Reports that Facebook Inc. (NASDAQ:FB) paid just £4,327 in UK corporation tax in 2014 continues to evoke reactions. Questions continue to erupt especially on the fact that the social giant generated more than £700 million in revenue that year. The standoff is already threatening to spill over into a major tax avoidance scandal.
Tax Avoidance Scandal
Facebook Inc. (NASDAQ:FB finds itself at the center of a fierce storm on reports it pays about 4% in corporation tax around the world. That is way lower considering the UKs standard corporate tax stands at 21%. In 2014, the social giant reportedly paid $86 million in taxes to all jurisdictions of operation outside the US. That is despite generating £2.4 billion in profits.
The discovery is already adding to controversy over tax avoidance in the UK. Legislators are already up in arms against Alphabet Inc (NASDAQ:GOOGL)’s ‘sweet deal’ which allows it to reimburse the government £130 million for taxes spanning over ten years.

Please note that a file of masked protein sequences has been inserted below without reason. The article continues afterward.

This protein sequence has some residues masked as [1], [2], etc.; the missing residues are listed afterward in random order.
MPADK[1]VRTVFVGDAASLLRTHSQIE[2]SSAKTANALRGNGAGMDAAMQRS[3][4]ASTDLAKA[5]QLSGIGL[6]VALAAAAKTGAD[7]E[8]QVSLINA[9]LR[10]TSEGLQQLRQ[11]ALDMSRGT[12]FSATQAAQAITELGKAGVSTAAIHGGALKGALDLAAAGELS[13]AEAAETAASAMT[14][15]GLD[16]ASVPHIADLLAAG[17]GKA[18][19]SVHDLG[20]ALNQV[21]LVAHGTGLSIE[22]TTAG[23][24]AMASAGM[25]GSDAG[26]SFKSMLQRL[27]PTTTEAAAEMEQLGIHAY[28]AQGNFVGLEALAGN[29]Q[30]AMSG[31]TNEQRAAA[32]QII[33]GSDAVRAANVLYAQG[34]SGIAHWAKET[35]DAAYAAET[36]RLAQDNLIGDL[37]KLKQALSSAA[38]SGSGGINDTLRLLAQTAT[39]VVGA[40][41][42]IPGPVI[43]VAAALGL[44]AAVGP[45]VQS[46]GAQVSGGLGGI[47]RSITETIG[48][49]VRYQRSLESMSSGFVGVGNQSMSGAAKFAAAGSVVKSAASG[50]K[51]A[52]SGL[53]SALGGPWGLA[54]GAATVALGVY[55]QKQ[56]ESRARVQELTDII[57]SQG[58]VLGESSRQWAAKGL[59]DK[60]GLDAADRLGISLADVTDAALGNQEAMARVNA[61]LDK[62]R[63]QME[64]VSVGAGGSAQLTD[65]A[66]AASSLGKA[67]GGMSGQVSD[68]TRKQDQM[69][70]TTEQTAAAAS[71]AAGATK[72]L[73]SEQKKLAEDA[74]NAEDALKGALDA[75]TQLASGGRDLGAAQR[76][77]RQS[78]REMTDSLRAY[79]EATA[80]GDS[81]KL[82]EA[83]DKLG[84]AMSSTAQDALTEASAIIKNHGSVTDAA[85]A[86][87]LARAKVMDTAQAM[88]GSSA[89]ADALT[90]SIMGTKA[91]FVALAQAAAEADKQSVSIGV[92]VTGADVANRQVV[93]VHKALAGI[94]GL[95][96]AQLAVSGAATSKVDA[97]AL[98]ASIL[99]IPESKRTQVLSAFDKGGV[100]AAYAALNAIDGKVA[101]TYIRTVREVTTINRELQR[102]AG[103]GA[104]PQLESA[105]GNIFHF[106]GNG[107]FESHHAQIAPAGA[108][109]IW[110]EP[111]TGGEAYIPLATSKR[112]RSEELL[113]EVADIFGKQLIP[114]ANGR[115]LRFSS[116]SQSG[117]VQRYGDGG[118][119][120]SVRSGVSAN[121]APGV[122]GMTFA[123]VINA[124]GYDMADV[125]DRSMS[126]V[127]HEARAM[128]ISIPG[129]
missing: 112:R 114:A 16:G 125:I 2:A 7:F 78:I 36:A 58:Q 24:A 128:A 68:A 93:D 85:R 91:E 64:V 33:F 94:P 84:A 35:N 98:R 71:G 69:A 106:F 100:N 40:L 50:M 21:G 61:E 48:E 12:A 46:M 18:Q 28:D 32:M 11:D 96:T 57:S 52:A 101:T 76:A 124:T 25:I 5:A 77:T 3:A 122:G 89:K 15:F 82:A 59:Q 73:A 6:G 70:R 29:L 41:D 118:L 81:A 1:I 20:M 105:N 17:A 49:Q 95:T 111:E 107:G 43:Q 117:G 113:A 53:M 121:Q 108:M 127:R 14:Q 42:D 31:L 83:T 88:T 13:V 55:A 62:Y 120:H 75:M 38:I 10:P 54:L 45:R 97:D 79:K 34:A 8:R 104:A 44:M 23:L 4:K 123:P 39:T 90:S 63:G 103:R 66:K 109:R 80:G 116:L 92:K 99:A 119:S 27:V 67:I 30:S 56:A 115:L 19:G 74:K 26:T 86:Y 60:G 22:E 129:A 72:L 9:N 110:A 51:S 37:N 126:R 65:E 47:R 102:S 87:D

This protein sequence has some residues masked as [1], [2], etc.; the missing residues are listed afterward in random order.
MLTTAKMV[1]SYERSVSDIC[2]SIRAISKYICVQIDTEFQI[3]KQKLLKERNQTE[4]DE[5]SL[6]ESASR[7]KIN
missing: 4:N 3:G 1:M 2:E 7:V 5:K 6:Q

Paying staff with shares and channeling most of the earnings to the Cayman Islands has been the order of the day for the firm in the UK. However, tax authorities are slowly catching up with its practices even as it emerges it is resisting investigations from the HMRC. The agency is reportedly probing the firm’s tax practices between 2010 and 2014.
Facebook Inc. (NASDAQ:FB is not the only firm to evoke outrage over its tax practices. The European Competition Commission has already indicated it could probe Google tax practices as well. The probe will mostly focus on the fact that the search giant is set to pay £130 million to cater for taxes while avoiding fines and penalties.
Apple Inc. (NASDAQ:AAPL), Amazon.com, Inc. (NASDAQ:AMZN), and Starbucks Corporation (NASDAQ:SBUX) are the other multinationals under probe in the region. The probes have already rattled senior US officials who believe European officials are running discriminatory investigations against US firms.
Facebook Inc. (NASDAQ:FB is fresh from posting a 52% increase in revenue in the recent quarter. Higher ads revenue on mobile continues to steer the impressive run.
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